A week or so ago, we hosted the University Board of Trustees on our CFAES Wooster Campus. We appreciate their interest and support for our work. Besides welcoming them, President Drake asked me to comment on our land grant mission. I think most of us are familiar with the two general purposes which drove the creation of the land grants:
- Meeting the needs of the people through translational and applied research as well as through applied and “practical” education AND
- Equal access to that education for Americans.
The creators of the land grants knew that our country, and its citizens, needed scientific and technical knowledge. At first, this knowledge was focused on agriculture and engineering, as most of our citizens were rural and engaged in farming for basic subsistence. The impact of our land grant universities over the past 150 years has been profound, not only successfully addressing the challenges of our young nation in being able to feed itself but growing into a wide spectrum of world-wide impact and technological advancements. Many of those changes began with agriculture but led a revolution in our nation’s technology transfer and our economic and scientific successes.
Now, 150 years later we face a vastly different world with new educational and research needs. We face a world where the interdependency of a global society and the complexity of issues have magnified. We also face a world where innovation, discovery, and creativity contribute to an accelerated tempo of change unlikely to slow. To manage that, takes balancing specialized scientific preparation for students with a broad education engaging humanities, and the arts. It takes depth in research expertise with breadth of disciplines.
In research, it’s no longer enough to have a single discovery to enhance yield, create greater mechanical efficiencies, or vaccinate a population. Now, research must blend bench science with applied approaches and its tandem collections of economic and social adjustments – and yet, find that balance point that still frees bench science to take us to ideas that today we cannot even fathom.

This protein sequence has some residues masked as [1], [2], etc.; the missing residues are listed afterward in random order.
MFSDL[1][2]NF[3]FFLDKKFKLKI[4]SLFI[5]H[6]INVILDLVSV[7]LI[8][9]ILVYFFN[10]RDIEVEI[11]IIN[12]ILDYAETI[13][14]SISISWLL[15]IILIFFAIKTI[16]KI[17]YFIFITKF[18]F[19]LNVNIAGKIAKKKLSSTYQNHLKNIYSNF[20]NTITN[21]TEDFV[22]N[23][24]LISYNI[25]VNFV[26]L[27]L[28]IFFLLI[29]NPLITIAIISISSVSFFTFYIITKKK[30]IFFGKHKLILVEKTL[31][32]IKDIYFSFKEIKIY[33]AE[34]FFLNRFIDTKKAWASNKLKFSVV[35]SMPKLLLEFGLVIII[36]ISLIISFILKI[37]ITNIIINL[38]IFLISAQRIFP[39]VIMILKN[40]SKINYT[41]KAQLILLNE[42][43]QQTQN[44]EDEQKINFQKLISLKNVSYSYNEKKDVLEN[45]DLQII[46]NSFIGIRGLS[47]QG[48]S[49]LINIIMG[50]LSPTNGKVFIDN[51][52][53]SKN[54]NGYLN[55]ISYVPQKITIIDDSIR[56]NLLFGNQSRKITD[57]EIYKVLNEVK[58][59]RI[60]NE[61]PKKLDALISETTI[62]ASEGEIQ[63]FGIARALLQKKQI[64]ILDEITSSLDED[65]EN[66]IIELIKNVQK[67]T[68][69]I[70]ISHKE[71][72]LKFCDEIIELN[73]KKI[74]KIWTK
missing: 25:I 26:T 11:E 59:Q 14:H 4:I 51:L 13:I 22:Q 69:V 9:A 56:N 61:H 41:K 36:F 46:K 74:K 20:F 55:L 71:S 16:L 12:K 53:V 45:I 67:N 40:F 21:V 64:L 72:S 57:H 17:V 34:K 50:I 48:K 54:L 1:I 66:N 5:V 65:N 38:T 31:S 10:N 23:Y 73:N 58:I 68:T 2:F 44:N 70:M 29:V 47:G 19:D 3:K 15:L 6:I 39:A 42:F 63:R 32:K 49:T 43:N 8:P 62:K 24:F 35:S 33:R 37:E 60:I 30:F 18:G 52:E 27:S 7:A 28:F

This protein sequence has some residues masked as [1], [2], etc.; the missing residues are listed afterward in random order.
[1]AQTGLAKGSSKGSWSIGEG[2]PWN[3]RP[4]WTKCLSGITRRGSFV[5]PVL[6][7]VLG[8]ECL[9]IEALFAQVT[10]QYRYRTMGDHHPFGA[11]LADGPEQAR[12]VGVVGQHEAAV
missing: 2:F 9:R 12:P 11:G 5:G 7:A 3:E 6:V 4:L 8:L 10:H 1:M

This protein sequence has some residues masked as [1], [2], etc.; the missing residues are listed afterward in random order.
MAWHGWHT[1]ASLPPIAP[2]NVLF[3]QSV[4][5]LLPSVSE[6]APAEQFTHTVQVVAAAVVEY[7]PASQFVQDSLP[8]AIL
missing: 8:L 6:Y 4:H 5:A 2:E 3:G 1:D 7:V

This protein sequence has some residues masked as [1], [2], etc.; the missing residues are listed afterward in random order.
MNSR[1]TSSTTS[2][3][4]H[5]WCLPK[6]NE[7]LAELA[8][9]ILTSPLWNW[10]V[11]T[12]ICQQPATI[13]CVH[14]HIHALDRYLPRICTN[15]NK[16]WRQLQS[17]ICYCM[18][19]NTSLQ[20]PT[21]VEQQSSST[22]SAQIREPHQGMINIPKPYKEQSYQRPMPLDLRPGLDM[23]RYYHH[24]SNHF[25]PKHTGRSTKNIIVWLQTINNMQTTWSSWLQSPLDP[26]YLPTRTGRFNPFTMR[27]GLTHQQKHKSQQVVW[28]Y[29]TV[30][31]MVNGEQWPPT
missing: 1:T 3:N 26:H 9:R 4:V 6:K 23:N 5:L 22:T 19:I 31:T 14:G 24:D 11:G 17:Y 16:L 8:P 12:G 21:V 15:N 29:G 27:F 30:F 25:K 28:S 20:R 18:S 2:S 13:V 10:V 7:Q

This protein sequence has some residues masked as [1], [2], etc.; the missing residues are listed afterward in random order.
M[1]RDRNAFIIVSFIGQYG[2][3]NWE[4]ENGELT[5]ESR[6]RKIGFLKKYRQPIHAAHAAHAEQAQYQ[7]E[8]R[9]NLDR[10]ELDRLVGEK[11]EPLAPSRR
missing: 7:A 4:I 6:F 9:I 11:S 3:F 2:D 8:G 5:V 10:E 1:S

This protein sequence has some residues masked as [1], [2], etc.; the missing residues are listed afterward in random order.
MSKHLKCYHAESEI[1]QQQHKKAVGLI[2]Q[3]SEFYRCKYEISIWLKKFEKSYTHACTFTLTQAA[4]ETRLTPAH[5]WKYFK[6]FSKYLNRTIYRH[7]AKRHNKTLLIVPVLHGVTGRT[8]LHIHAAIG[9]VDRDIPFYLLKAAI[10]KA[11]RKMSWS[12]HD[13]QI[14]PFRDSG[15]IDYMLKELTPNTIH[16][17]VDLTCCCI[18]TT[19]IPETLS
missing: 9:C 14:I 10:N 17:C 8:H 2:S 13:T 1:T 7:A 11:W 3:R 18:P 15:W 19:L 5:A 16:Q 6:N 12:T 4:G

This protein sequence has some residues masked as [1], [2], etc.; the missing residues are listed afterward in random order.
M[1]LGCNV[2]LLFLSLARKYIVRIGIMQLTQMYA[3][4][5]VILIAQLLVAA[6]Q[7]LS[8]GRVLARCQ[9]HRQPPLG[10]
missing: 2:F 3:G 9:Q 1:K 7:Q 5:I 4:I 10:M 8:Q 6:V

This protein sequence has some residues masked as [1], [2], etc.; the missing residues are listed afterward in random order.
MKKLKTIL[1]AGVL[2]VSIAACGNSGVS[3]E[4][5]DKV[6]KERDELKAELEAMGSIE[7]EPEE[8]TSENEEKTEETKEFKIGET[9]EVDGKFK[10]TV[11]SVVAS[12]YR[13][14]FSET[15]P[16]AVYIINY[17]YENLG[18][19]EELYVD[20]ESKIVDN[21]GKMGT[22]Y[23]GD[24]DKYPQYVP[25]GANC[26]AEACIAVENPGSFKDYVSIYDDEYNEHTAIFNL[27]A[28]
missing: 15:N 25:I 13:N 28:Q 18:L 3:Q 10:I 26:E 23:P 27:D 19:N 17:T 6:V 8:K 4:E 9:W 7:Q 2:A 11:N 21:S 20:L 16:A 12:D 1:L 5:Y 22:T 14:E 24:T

For example, about 80% of cancers are based not in genetics but lifestyle, making the food we consume, the exercise we manage to squeeze into our day, our environment, and the ways we manage stress – all critical tools. Our food alone is critical not just for nutrition, but for benefits which go beyond nutrition to prevent and even treat some cancers and other metabolic diseases such as diabetes, hypertension, dementia, and heart disease.
The ability of our comprehensive university with our depth and breadth across multiple complex systems both internally- such as our microbiome and metabolomics, to the larger local and global systems such as food supply chains and economics—are critical to finding solutions. It will be the integration of interdisciplinary and transdisciplinary approaches that will lead to the greatest innovations, the most powerful solutions, sustainable models, and revolutionary cures. Not just from medicine and within food, agriculture and environmental sciences—but information technology, data science, social sciences, engineering, and public policy.
Our university –and our college– is uniquely positioned to lead nationally and globally. Our comprehensiveness and our commitment to engage across disciplines creates the conditions for the next land grant revolution. See you there.